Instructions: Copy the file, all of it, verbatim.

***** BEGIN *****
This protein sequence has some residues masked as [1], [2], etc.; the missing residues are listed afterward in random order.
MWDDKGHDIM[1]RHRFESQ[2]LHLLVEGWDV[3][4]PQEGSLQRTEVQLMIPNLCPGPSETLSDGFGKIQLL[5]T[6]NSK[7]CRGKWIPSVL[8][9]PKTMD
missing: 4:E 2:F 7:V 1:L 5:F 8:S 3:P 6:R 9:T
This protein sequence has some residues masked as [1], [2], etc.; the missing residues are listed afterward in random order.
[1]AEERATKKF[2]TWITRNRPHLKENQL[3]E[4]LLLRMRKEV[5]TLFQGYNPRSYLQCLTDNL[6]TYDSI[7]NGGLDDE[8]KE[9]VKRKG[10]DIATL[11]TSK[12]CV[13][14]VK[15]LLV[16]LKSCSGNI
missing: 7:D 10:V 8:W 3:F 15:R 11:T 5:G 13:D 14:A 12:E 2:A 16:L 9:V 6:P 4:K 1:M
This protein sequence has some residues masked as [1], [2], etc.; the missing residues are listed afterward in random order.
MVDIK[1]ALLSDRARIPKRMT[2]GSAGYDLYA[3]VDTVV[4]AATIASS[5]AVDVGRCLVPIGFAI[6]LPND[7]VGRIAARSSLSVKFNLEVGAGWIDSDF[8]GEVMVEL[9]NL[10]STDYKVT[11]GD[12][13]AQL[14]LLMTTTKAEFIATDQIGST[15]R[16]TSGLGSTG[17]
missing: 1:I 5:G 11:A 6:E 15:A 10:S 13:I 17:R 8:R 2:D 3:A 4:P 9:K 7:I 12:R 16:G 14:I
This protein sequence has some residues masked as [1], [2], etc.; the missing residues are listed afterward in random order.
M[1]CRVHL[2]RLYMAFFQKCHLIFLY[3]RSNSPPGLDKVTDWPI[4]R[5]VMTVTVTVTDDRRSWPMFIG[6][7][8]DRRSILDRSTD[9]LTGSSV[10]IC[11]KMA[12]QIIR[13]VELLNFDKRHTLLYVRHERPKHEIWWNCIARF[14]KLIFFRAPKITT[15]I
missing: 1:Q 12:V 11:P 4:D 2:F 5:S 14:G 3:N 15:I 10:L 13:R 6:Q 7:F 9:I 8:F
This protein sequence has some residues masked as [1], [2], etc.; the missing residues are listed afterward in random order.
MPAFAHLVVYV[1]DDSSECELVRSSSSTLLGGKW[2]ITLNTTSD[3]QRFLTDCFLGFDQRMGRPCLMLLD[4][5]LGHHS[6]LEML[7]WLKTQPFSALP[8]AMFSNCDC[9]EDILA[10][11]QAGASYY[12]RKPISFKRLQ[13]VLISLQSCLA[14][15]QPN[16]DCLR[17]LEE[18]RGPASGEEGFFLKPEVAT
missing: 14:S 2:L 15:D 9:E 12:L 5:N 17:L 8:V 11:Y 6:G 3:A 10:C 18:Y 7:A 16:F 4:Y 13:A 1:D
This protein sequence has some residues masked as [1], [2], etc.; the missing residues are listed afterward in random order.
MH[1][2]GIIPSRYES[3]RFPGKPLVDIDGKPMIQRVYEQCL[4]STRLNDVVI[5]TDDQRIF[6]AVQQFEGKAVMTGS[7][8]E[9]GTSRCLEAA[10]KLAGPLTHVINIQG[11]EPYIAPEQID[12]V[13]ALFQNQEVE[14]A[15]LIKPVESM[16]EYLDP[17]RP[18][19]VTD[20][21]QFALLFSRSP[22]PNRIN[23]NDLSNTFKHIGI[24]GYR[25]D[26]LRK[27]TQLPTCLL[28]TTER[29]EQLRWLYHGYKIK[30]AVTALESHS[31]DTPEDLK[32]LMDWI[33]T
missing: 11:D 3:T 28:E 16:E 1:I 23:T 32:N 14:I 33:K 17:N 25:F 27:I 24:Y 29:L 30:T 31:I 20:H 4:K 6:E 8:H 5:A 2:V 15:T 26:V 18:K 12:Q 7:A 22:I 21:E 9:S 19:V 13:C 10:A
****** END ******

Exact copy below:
This protein sequence has some residues masked as [1], [2], etc.; the missing residues are listed afterward in random order.
MWDDKGHDIM[1]RHRFESQ[2]LHLLVEGWDV[3][4]PQEGSLQRTEVQLMIPNLCPGPSETLSDGFGKIQLL[5]T[6]NSK[7]CRGKWIPSVL[8][9]PKTMD
missing: 4:E 2:F 7:V 1:L 5:F 8:S 3:P 6:R 9:T
This protein sequence has some residues masked as [1], [2], etc.; the missing residues are listed afterward in random order.
[1]AEERATKKF[2]TWITRNRPHLKENQL[3]E[4]LLLRMRKEV[5]TLFQGYNPRSYLQCLTDNL[6]TYDSI[7]NGGLDDE[8]KE[9]VKRKG[10]DIATL[11]TSK[12]CV[13][14]VK[15]LLV[16]LKSCSGNI
missing: 7:D 10:V 8:W 3:F 15:R 11:T 5:G 13:D 14:A 12:E 2:A 16:L 9:V 6:P 4:K 1:M
This protein sequence has some residues masked as [1], [2], etc.; the missing residues are listed afterward in random order.
MVDIK[1]ALLSDRARIPKRMT[2]GSAGYDLYA[3]VDTVV[4]AATIASS[5]AVDVGRCLVPIGFAI[6]LPND[7]VGRIAARSSLSVKFNLEVGAGWIDSDF[8]GEVMVEL[9]NL[10]STDYKVT[11]GD[12][13]AQL[14]LLMTTTKAEFIATDQIGST[15]R[16]TSGLGSTG[17]
missing: 1:I 5:G 11:A 6:E 15:A 10:S 13:I 17:R 8:R 2:D 3:A 4:P 9:K 7:I 12:R 16:G 14:I
This protein sequence has some residues masked as [1], [2], etc.; the missing residues are listed afterward in random order.
M[1]CRVHL[2]RLYMAFFQKCHLIFLY[3]RSNSPPGLDKVTDWPI[4]R[5]VMTVTVTVTDDRRSWPMFIG[6][7][8]DRRSILDRSTD[9]LTGSSV[10]IC[11]KMA[12]QIIR[13]VELLNFDKRHTLLYVRHERPKHEIWWNCIARF[14]KLIFFRAPKITT[15]I
missing: 1:Q 12:V 11:P 4:D 2:F 5:S 14:G 3:N 15:I 10:L 13:R 6:Q 7:F 9:I 8:F
This protein sequence has some residues masked as [1], [2], etc.; the missing residues are listed afterward in random order.
MPAFAHLVVYV[1]DDSSECELVRSSSSTLLGGKW[2]ITLNTTSD[3]QRFLTDCFLGFDQRMGRPCLMLLD[4][5]LGHHS[6]LEML[7]WLKTQPFSALP[8]AMFSNCDC[9]EDILA[10][11]QAGASYY[12]RKPISFKRLQ[13]VLISLQSCLA[14][15]QPN[16]DCLR[17]LEE[18]RGPASGEEGFFLKPEVAT
missing: 14:S 2:L 15:D 9:E 12:L 5:N 17:L 8:V 11:Y 6:G 3:A 10:C 18:Y 7:A 16:F 4:Y 13:A 1:D
This protein sequence has some residues masked as [1], [2], etc.; the missing residues are listed afterward in random order.
MH[1][2]GIIPSRYES[3]RFPGKPLVDIDGKPMIQRVYEQCL[4]STRLNDVVI[5]TDDQRIF[6]AVQQFEGKAVMTGS[7][8]E[9]GTSRCLEAA[10]KLAGPLTHVINIQG[11]EPYIAPEQID[12]V[13]ALFQNQEVE[14]A[15]LIKPVESM[16]EYLDP[17]RP[18][19]VTD[20][21]QFALLFSRSP[22]PNRIN[23]NDLSNTFKHIGI[24]GYR[25]D[26]LRK[27]TQLPTCLL[28]TTER[29]EQLRWLYHGYKIK[30]AVTALESHS[31]DTPEDLK[32]LMDWI[33]T
missing: 11:D 3:T 28:E 16:E 1:I 23:T 32:N 14:I 33:K 17:N 25:F 27:I 24:Y 29:L 30:T 31:I 20:H 4:K 6:E 8:H 5:A 2:V 15:T 26:V 18:K 12:Q 7:A 22:I 21:E 9:S 19:V 13:C 10:A